Water Supply And Sanitation Essay

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CHAPTER ONE

BACKGROUND TO THE STUDY

1.1 Introduction
The operations and maintenance of water supply and sanitation systems had been a responsibility of the local authorities in Zambia since early 1970s. The development and establishment of these systems was done by the Department of Water Affairs (DWA) under the Ministry of Energy and Water Development (MEWD) who after completion of the projects handed the schemes to the local authorities to operate and maintain.

Due to failure by most local authorities to run the schemes efficiently, the management of water supply and sanitation sector was divided amongst various ministries, department and district councils. Additionally, a number of parastatals, missions, non-governmental organisations
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Previously, all townships and established compounds in Zambia were provided with 24 hours supply of clean and safe drinking water. All tap water was well treated and fit for human consumption. Providers of sanitary services too, used to respond promptly each time there was a blockage and worked flat out until the problem was solved. This was followed with disinfection of the whole area with chemicals to ensure that it was free from pathogens.

With time, however, the quality of services both water supply and sanitation started declining. Water supply became erratic and with a lot of clogging of pipes. Sanitation services too declined, blockage in the sewer system, local authority workers started taking long to respond to the problem, thus allowing sewer effluents to flow in the streets posing danger to human life especially children. After unblocking, however, no spraying with disinfectant was done to the affected area to clear pathogens. This greatly contributed to the spread of diarrheal diseases leading to loss of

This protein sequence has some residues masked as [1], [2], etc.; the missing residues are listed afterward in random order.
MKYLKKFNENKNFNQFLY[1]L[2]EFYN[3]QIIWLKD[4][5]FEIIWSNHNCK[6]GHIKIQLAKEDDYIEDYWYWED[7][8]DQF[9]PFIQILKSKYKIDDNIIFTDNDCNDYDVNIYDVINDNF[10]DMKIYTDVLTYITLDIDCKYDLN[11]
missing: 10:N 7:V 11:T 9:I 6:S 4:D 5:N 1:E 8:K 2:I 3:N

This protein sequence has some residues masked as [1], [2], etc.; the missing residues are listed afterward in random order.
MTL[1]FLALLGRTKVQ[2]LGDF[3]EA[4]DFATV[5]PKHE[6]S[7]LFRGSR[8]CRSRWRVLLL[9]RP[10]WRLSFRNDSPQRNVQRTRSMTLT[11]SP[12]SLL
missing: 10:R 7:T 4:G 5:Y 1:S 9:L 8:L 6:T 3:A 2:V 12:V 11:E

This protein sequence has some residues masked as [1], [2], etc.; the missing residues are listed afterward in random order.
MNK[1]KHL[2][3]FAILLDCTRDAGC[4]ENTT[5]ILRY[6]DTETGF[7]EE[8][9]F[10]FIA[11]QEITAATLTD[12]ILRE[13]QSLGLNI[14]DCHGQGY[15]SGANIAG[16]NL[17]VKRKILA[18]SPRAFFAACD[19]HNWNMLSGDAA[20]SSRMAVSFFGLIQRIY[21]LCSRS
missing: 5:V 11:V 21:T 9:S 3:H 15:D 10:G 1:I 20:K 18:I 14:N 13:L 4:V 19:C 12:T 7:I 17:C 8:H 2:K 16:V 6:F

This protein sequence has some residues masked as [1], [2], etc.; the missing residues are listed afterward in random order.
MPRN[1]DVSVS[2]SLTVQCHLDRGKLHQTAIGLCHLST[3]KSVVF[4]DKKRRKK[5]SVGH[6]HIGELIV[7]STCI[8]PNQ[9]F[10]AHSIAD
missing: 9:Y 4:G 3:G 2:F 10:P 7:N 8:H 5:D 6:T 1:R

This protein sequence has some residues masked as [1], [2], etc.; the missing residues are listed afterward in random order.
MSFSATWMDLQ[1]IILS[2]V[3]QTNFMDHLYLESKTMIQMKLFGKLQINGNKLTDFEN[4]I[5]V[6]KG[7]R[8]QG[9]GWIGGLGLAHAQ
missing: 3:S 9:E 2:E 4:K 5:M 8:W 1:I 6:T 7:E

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Zambian government wanted to uplift the standard of living of its people especially the poor. This included the provision of water supply and sanitation services at a subsidized rate and in some cases free of charge. This was done through local authorities who were responsible for operations and maintenance of these schemes. This caused government to overstretch and overestimate its own ability and capacity to manage these services. The role of the government in water supply and sanitation services ended up weakening the capacity of local authorities resulting in a state of inadequacy in the sector, which was characterised by erratic water supply, low coverage ratio, obsolete infrastructure and also inadequate funding. Due to failure by most local authorities to deliver satisfactory services to the people, the government authorised the Department of Water Affairs in the Ministry of Energy and Water Development to take over the responsibility of operating and maintaining the water supply and sewerage schemes from local

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